In the incredibly overheated, paranoid environment of the Cold War, anything seemed possible. Senator Joe McCarthy saw Communists hiding in every broom closet, Julius and Ehtel Rosenberg were executed as spies — although the evidence we have today suggests that Ethel, at least, wasn’t guilty of anything of the sort — and the Federal Bureau of Investigation launched COINTELPRO, a series of covert actions spying on and disrupting various political organizations, including civil rights leaders and Vietnam war protesters. In 1951, according to a recently declassified FBI file, the agency also became convinced that an atomic bomb built by the Soviet Union could be hiding somewhere in New York City, waiting to be detonated. After receiving a rather flimsy tip from an unnamed informant in Brazil, the FBI spent several years quietly looking for the bomb.
The declassified FBI file comes to us from Government Attic, an anonymously-run website that publishes documents obtained through Freedom of Information Act requests. It’s a treasure trove for government materials, some dull, some hilarious, and some just plain weird. This file is a little of the last two; it’s titled “Atomic Bomb in Unknown Consulate, New York City,” and shows that the FBI was actively looking for a bomb here in 1951 and 52. A redacted version of the document was declassified and released to the public in 2010. It hasn’t been written about before now.
In the summer of 1950, an FBI informant whose name we still don’t know arrived in Brazil. While he was there, the informant received the following tip, which he relayed to the agency. As the file puts it: “[T]he Soviets have placed an atom bomb in a consulate, the identity of which he did not learn, in New York City to be detonated at such time as the Soviets consider expedient.”
The bombings of Hiroshima and Nagasaki by the United States are the only time a nuclear attack has actually been carried out. But the U.S. government was understandably preoccupied that such a thing could happen here. And so the tip from the Brazil-based informant set off a mad hunt through the city.
The file reveals that the FBI had informants, possibly moles, feeding them information about every agency and company in New York City with ties to the Soviet Union. That includes the Soviet Mission to the United Nations, which sat in a stately home on Park Avenue until 1965, as well as the Hungarian Consulate, the Polish Consulate, and the Czechoslovakian United Nations Delegation, all clustered along East 67th Street. They also had informants at the Amtorg Trading Corporation, a company set up in the ’20s to bolster trade between the USSR and the U.S., which may have actually been stealing trade secrets from American companies. Tass, a Soviet news agency with an office at Rockefeller Plaza had also been infiltrated by informants, as had the Soviet Mission’s diplomatic retreat on Long Island, a country estate called Killenworth.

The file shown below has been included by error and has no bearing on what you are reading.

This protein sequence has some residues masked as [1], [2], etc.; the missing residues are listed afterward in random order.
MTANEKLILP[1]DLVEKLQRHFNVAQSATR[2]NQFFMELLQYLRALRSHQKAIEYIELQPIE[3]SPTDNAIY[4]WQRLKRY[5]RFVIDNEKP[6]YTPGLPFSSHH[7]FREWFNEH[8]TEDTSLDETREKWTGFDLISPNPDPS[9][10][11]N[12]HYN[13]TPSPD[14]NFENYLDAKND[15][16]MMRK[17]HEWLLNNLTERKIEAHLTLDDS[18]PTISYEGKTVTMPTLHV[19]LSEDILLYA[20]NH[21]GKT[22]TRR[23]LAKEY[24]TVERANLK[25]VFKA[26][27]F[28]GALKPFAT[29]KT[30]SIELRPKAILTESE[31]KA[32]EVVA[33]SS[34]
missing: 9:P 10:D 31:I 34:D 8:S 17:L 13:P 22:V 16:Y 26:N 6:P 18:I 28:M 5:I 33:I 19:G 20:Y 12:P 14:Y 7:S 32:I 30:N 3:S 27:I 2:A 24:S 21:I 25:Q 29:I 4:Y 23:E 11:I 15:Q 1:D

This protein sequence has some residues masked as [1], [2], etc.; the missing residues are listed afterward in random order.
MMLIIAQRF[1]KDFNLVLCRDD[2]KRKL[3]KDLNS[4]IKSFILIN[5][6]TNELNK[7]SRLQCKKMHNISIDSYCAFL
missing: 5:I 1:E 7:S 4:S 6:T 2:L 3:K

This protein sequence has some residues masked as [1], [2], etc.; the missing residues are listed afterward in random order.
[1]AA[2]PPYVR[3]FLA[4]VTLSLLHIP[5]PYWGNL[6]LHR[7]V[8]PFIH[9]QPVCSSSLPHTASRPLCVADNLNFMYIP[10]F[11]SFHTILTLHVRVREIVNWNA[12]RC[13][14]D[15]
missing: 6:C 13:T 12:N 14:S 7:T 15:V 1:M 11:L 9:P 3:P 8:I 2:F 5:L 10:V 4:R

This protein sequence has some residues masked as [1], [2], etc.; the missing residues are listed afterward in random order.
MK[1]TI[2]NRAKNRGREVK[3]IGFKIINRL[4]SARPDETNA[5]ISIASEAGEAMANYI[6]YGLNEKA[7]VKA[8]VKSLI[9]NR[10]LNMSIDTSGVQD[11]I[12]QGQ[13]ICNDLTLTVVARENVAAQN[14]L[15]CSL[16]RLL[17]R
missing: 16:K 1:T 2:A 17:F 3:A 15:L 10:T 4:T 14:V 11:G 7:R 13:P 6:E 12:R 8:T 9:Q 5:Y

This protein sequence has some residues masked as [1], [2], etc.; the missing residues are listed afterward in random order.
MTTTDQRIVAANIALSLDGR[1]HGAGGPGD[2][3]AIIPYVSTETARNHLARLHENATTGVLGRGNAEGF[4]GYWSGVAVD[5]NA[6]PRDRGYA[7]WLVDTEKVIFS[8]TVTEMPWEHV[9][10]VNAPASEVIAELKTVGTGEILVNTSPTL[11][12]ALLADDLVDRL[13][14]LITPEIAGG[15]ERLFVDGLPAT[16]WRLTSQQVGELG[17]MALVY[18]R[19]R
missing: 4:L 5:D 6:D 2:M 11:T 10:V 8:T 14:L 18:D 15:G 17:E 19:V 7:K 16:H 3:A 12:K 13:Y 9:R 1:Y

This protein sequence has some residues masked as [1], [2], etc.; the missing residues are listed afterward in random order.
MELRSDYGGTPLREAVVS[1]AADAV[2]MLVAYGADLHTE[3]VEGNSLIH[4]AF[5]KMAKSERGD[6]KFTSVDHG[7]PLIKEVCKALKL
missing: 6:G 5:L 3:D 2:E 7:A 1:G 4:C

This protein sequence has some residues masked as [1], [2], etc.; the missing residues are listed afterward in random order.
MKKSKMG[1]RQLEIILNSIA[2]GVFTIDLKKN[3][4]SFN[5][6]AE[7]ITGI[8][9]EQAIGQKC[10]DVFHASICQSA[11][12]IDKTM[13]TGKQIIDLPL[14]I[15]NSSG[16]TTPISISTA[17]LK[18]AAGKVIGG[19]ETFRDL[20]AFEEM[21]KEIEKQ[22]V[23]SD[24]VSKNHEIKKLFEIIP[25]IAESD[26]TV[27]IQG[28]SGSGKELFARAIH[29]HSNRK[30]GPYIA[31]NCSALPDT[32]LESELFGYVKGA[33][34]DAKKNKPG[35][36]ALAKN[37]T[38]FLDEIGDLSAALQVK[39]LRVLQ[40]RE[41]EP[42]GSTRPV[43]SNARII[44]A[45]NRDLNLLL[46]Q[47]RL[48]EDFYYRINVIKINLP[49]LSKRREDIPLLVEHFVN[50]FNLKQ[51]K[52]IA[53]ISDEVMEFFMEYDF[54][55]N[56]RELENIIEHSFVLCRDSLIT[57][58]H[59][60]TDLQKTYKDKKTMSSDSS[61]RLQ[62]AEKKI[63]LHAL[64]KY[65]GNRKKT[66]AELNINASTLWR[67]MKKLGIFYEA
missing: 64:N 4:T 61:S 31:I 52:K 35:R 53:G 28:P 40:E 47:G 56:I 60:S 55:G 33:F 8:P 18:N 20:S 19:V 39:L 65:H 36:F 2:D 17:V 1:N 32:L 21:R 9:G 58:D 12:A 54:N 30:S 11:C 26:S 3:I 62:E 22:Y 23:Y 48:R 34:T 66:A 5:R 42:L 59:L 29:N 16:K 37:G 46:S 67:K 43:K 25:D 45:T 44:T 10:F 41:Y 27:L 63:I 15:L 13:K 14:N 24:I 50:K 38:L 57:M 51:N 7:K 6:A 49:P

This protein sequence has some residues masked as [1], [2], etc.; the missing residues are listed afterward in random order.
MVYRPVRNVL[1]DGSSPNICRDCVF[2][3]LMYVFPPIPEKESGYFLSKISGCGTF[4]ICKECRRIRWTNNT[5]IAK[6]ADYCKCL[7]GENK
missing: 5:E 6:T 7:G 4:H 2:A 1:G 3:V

The FBI began asking their informants at each of these places whether they’d seen anything that looked like atomic-bomb-making materials. None of them had seen anything of the sort, except for the person at the Hungarian Consulate, who wasn’t entirely sure. In November 1951, the agency also began asking customs agents to look out for odd packages with diplomatic seals on them, specifically ones “which appear to be suspiciously heavy in proportion to their dimensions.” They also asked the Atomic Energy Commission to let them know what a disassembled atomic bomb might look like, should they have come across one.
No one ever came across any suspiciously heavy packages or bomb parts. The FBI did learn that the Polish Consulate had recently ordered some armor-plated cabinets; the special agent reporting on them said he would track them if they ever arrived in the U.S.
From the start, though, it seems the FBI wasn’t sure whether the tip from the Brazilian informant was real or just a Communist plot designed to provoke a panic. In September 1951, the Special Agent in Charge (SAC) of the New York bureau wrote to FBI Director J. Edgar Hoover that there were two possibilities at work:
(1) The information may be true, in which case we have a major security menace on our hands; or (2) the information may be false. In the latter case the possibility exists of it having been disseminated from a Communist source for the purpose of producing panic. It is even possible, if the information is false, that it was disseminated in the hope of finding out what we would do in such a situation; that is, what means we would take to find out if it is true, what informants we may have in various Consulates, etc.
In the end, seeing as no bombs were discovered, no action was taken. The investigation briefly flared anew in 1954, when yet another confidential informant in Mexico reported that “representatives of the Communist Party of Mexico” had told local Communist leaders that the Polish Legation in Mexico was planning to smuggle “small bombs, even atomic bombs” into the United States “to cause sabotage.” Soviet submarines were supposedly going to covertly drop the bombs off in a bay off the west coast of Mexico. They’d be carried over land and then taken across the border.
That never happened either. The whole matter was quietly shelved by the mid-50s. No one was ever bombed, except the people we’d bombed already.